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‘Hero Mask’ continues Netflix’s losing streak with original anime.
I’ll be honest: So far, the vast majority of Netflix original anime has done nothing for me. From B: The Beginning to Lost Song, I’ve found almost every single one to be narratively weak and thematically lacking, with only a few notable exceptions. I sincerely hope that each new series I watch will break this pattern and present me with something interesting and challenging. Hero Mask, however, not only continues that pattern, but displays a complete lack of original thought or even basic storytelling competence.
Hero Mask kicks off with one of the biggest cliches of police action stories: James Blood is a loose cannon cop who doesn’t play by the rules. He has to break several regulations to apprehend the criminals he’s pursuing (without backup, for some reason), but in the end manages to bring them in. Back at the station, he’s called in for a meeting with his supervisor, Lennox Gallagher, who lectures him about his choices but then praises him for being one of the best detectives in the SSC.
It’s a stunningly unoriginal choice, a well-worn trope played completely straight, signaling that Hero Mask doesn’t really know how to do anything but string together a series of plot devices punctuated with gun violence. The story kicks off with the death of a woman—prosecutor Monica Campbell—and follows Blood and Sarah Sinclair, Monica’s protege who gets told repeatedly to back off, but just can’t let it go because she’s too emotionally involved, damn it. Together, they unearth a conspiracy led by an evil corporation that goes all the way to the top. It’s just cliche after cliche after cliche.
But plots don’t need to be original to be engaging. Interesting characters with rich personalities and complex motivations can still redeem a contrived story. With 15 episodes, Hero Mask has more time to develop these things than the average 12-episode anime series. Unfortunately, it doesn’t. Not at all. Most characters are little more than ciphers, paper dolls who exist to move the plot and shoot their guns. I didn’t know anything more about Blood by the time the final credits rolled than I did after the first 10 minutes.
The first episode introduces Grimm, a man from his past who supposedly died in prison but has shown up alive, with the ability to change his face at will thanks to the titular mask. But instead of revealing anything about Blood or affecting the plot in any substantial way, Grimm acts unhinged for a while, kills a bunch of nameless uniformed officers, paints on a canvas with his own blood, and then dies, never to be mentioned again.
The next few episodes focus on Theo Lowe, another supposedly dead former prisoner who has a mask that gives him superhuman reflexes that allow him to dodge bullets. Theo’s episodes are the high point of the series; he just wants to get back to his wife and four-year-old daughter, who have no idea that he’s still alive. Theo’s a character with an actual motivation and some pathos worth investing in, but just like Grimm, he disappears quickly from the story with no actual impact on the plot.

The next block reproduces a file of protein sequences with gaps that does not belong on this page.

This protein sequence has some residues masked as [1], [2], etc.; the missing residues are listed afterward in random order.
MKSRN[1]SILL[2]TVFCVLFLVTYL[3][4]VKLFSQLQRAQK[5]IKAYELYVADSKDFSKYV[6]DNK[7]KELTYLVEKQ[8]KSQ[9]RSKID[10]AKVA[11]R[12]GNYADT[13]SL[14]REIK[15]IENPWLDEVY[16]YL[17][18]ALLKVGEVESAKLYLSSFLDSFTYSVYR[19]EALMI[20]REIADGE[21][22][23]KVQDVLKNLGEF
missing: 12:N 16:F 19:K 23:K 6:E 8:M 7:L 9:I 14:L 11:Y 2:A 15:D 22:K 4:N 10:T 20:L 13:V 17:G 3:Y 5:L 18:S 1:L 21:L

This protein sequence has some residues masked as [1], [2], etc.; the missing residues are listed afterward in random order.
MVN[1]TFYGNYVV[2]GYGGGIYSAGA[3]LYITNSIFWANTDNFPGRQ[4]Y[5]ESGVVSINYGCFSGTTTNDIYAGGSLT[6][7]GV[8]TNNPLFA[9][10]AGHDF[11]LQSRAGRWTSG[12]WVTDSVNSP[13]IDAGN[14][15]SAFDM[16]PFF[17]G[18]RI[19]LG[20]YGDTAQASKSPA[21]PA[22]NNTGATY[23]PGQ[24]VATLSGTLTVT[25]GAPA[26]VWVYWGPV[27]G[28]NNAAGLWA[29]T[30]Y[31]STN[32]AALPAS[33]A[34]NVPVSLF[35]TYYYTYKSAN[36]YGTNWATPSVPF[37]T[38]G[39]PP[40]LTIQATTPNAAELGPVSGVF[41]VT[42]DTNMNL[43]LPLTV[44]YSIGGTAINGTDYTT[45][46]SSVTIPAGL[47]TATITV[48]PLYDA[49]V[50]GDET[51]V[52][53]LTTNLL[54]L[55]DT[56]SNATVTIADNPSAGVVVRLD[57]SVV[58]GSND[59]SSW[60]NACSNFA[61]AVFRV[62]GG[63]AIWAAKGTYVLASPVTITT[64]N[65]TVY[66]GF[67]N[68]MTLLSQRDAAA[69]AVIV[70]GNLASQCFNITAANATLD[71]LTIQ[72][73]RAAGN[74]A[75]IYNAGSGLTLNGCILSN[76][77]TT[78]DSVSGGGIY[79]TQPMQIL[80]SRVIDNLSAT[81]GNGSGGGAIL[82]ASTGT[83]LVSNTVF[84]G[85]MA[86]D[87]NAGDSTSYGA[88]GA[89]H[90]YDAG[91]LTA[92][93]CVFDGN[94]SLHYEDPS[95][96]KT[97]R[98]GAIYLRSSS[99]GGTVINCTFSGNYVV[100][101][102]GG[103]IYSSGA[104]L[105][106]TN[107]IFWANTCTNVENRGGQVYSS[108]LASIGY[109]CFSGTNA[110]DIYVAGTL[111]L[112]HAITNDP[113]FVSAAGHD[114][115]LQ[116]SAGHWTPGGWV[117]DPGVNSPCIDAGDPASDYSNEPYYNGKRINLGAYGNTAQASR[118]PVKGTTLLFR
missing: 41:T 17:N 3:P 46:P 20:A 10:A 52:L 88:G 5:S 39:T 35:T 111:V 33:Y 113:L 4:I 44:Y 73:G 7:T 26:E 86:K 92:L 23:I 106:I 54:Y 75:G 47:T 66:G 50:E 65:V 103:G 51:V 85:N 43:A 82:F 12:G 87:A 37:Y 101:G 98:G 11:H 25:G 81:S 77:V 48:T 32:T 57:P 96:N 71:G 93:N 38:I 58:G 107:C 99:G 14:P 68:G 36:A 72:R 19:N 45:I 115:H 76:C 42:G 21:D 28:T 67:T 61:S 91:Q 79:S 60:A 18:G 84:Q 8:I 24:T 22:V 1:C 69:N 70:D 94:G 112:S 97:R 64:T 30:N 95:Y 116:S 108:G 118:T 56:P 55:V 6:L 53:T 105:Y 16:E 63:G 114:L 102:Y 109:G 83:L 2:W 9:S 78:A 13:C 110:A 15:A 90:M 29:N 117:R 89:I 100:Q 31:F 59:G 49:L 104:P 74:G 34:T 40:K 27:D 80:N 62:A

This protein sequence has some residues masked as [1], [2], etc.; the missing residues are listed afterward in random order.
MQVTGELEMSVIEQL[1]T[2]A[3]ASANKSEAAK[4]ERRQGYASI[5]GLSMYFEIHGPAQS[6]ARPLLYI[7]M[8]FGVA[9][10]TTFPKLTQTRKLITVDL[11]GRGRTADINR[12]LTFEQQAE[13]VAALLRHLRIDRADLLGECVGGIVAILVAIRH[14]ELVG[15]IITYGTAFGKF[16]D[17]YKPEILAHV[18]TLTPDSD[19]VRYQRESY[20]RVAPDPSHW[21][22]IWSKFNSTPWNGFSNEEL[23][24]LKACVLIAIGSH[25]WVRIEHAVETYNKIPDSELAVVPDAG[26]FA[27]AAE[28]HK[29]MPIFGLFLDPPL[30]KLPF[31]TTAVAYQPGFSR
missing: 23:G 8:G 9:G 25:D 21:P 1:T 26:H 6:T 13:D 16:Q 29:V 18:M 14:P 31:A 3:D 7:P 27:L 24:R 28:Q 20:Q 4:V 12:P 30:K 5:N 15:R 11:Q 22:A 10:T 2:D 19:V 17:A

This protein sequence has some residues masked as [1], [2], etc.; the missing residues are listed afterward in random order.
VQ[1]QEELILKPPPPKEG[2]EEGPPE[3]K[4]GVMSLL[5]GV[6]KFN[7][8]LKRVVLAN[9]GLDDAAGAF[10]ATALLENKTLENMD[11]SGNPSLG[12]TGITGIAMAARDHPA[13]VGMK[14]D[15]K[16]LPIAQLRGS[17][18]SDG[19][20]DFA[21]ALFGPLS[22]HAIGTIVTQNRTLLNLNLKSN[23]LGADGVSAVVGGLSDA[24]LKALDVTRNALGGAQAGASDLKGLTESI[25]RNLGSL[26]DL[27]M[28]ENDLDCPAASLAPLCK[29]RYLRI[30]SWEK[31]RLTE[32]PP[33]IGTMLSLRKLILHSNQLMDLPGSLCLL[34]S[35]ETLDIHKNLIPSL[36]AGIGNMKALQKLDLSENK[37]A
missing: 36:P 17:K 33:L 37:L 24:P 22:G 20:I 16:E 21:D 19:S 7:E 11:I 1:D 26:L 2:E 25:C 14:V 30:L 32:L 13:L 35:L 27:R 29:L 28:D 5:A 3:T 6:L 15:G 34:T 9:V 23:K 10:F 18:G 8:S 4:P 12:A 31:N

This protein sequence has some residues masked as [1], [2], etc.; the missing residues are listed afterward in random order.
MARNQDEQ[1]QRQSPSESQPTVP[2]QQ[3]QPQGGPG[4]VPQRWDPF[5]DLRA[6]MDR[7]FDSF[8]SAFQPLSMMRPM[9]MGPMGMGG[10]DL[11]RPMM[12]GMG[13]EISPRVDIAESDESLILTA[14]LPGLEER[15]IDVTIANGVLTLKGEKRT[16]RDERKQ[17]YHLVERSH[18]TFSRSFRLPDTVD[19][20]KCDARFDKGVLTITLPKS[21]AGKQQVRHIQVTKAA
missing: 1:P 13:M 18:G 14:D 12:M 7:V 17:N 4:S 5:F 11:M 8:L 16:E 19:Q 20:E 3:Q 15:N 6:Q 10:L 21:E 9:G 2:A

After Theo and Grimm, I figured the series would consist of several mini-arcs about people like them—legally dead ex-convicts bearing masks from the prison experiments conducted on them. Instead, the plot delves into the corporate conspiracy behind the masks and Monica’s death. From there on, things often hinge on coincidence and are, quite frankly, dull.
Some action series still work with poor storytelling and thin characters; when the point is to be thrilled rather than to think, style with no substance can be okay. You don’t want to follow complex twists or cry for the characters, you just want to see people shoot each other up real good. If that’s what Hero Mask managed, it would be fine, if certainly not Anime of the Year. Unfortunately, Hero Mask’s visual direction is just as lacking as its storytelling.
It’s not poorly animated in the way that anime typically is. The characters move smoothly and stay on-model, even if they are oddly glassy-eyed. The cars look like cars, the guns look like guns, the dog looks and moves like a dog. But everything else is as poorly conceived and put together as the plot.
Many action sequences consist of rapid-fire cuts. The camera angle changes every second or so, making it difficult to follow what exactly is happening or enjoy the simple pleasure of a well-choreographed fight or a character getting out of a tough spot in an unexpected way. Contrivances drive the action, and the poor direction makes it easier to realize how little sense it makes when Grimm takes out an entire room full of cops standing stock-still with a single gun, or when Blood fights a man in the middle of traffic on a busy street.
The final scene, as Blood and Sinclair stand at Monica’s grave, offers no sense of resolution or catharsis. That would require some sort of emotional investment, a reason to care about these characters and their lives that never comes. Hero Mask is as empty and shallow as an abandoned Batman cowl the day after Halloween.
Need more ideas? Here are our Netflix guides for the best war movies, documentaries, anime, indie flicks, true crime, food shows, gangster movies, Westerns, and movies based on true stories streaming right now. There are also sad movies guaranteed to make you cry, weird movies to melt your brain, and standup specials when you really need to laugh. Or check out Flixable, a search engine for Netflix.
Caitlin Moore has been watching anime since a two-episode VHS cost $30. She writes for her own blog, I Have a Heroine Problem; writes, edits, and podcasts for Anime Feminist; and travels to anime conventions doing panels about shoujo manga.